posted on June 1: Meterological expert, Canada Foundation for Innovation president receive honorary degrees today


The Faculty of Science Convocation takes place this afternoon at Hamilton Place.

Degrees will be conferred for student in the programs offered by the departments of Biochemistry, Biology, Chemistry, Computing & Software (Science program), the School of Geography & Geology (Science program), Mathematics and Statistics, Materials Science & Engineering (Science program), Physics & Astronomy and Psychology (Science programs) as well as programs in Medical & Health Physics, Molecular Biology and Neural Computation.

The honorary degree recipients at the Faculty of Science Convocation ceremony are James Bruce and David Strangway. Strangway is giving the Convocation address.

James Bruce

Doctor of Science

Jim Bruce has had a distinguished career in the fields of meteorology, climate, water resources, disaster mitigation and environment. He began his career as a weather forecaster, establishing the flood warning system for Ontario in the late 1950s and undertook research and teaching at the University of Toronto in hydrometeorology.

He was the first director of the Canadian Centre for Inland Waters in Burlington (1967) and, later, director general, Inland Waters Directorate for Canada. He was a member of the Canadian team that negotiated the 1972 and 1978 Great Lakes Water Quality Agreements between Canada and the United States.

He was an assistant deputy minister responsible for environmental management service of Environment Canada and served as assistant deputy minister of the atmospheric environment service. While holding that post, Bruce chaired a national steering committee on acid rain, an international working group that negotiated the Helsinki Protocol for SO2 emission reductions. In 1985, he left the federal government to work for the World Meteorological Organization in Geneva.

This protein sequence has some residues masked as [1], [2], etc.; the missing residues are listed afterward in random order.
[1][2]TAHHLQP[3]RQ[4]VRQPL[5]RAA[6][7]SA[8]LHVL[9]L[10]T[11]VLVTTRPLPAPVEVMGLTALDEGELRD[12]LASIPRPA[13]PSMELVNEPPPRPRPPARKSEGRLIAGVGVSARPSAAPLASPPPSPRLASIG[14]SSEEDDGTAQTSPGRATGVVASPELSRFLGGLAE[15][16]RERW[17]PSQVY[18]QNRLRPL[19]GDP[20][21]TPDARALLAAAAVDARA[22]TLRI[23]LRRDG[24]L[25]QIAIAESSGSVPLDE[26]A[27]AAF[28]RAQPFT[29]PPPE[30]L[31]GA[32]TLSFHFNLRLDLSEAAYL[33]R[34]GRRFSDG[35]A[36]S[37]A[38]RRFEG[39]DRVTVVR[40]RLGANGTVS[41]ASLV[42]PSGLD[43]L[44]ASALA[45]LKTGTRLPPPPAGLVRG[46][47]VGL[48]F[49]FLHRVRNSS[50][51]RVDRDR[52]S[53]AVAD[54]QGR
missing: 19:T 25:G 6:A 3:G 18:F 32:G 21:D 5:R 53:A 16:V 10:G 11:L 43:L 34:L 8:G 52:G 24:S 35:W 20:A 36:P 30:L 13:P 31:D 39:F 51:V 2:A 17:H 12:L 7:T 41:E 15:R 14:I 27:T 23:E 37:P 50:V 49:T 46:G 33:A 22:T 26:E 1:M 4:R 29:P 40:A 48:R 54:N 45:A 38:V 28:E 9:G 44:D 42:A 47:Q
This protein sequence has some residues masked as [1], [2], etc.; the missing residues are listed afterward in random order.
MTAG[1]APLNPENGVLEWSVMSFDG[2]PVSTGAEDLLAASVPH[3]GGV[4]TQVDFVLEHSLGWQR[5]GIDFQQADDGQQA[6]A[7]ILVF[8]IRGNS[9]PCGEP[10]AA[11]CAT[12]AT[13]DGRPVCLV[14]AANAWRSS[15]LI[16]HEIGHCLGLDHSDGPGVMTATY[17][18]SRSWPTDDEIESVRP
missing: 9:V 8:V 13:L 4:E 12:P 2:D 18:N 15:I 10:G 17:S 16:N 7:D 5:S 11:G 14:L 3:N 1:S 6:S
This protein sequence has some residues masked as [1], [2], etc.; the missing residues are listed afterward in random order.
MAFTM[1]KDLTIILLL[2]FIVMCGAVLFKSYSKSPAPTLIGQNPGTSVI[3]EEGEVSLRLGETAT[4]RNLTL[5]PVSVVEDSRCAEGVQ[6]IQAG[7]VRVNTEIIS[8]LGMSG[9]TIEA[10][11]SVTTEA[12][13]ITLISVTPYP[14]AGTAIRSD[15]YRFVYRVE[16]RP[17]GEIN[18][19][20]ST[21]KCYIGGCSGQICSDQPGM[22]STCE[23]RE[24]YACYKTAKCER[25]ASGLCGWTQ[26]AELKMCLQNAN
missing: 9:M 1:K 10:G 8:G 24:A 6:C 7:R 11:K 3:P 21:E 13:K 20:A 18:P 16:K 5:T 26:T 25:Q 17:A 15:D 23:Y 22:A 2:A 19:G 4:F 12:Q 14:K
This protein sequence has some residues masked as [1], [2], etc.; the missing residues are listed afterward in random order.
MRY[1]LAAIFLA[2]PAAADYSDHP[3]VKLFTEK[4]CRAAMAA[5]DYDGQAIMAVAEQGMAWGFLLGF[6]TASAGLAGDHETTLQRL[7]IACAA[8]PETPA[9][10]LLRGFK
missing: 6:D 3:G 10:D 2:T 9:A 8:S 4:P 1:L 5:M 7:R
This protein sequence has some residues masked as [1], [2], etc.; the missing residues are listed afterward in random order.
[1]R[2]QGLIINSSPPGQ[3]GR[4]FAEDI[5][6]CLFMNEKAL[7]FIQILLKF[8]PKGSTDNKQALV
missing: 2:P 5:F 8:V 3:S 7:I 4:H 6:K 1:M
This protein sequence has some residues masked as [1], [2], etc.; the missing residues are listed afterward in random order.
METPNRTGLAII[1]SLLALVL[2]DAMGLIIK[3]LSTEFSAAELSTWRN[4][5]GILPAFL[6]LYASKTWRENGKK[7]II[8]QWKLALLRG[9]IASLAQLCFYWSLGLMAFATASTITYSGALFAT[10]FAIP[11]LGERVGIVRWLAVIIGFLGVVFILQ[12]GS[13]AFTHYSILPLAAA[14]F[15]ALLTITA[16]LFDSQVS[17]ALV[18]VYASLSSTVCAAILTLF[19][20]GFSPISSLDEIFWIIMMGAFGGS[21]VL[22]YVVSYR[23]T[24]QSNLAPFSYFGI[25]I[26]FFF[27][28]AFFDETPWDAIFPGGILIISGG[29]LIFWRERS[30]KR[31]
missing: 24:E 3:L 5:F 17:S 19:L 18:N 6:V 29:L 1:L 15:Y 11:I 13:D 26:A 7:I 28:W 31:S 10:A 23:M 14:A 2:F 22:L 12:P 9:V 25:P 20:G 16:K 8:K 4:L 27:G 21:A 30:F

In the early 1990s Bruce chaired the United Nation's scientific and technical committee for the International Decade for Natural Disaster Reduction and has been a frequent consultant, speaker and writer on climate change and disaster mitigation. He is currently a senior associate with Global Change Strategies International.

David Strangway

Doctor of Science

As president and CEO of the Canada Foundation for Innovation, David Strangway oversees a funding agency that is integrally linked to innovative research projects across the country.

Born in Canada, he grew up in Africa where his parents served as medical missionaries in Angola for 40 years. Upon returning to Canada, Strangway studied physics and geology at the University of Toronto, obtaining his PhD in 1960.

In 1970, he joined the National Aeronautic and Space Administration (NASA) as chief of the geophysics branch where he was responsible for the geophysical aspects of the Apollo space missions. In 1973, he joined the University of Toronto and chaired the geology department until 1980. For the next five years he served as vice-president and president of the University of Toronto. He then took up the mantle of president and vice-chancellor of the University of British Columbia and during his 12-year tenure brought a vision and commitment of excellence to the university.

He has served on the British Columbia Premier's Advisory Committee on Science and Technology, the B.C. Task Force on the Environment and the Economy and the Corporate-Higher Education Forum (Canada).

Strangway holds the NASA Medal for Exceptional Scientific Achievement and the Logan Gold Medal of the Geological Association of Canada. He is an officer of the Order of Canada (1996).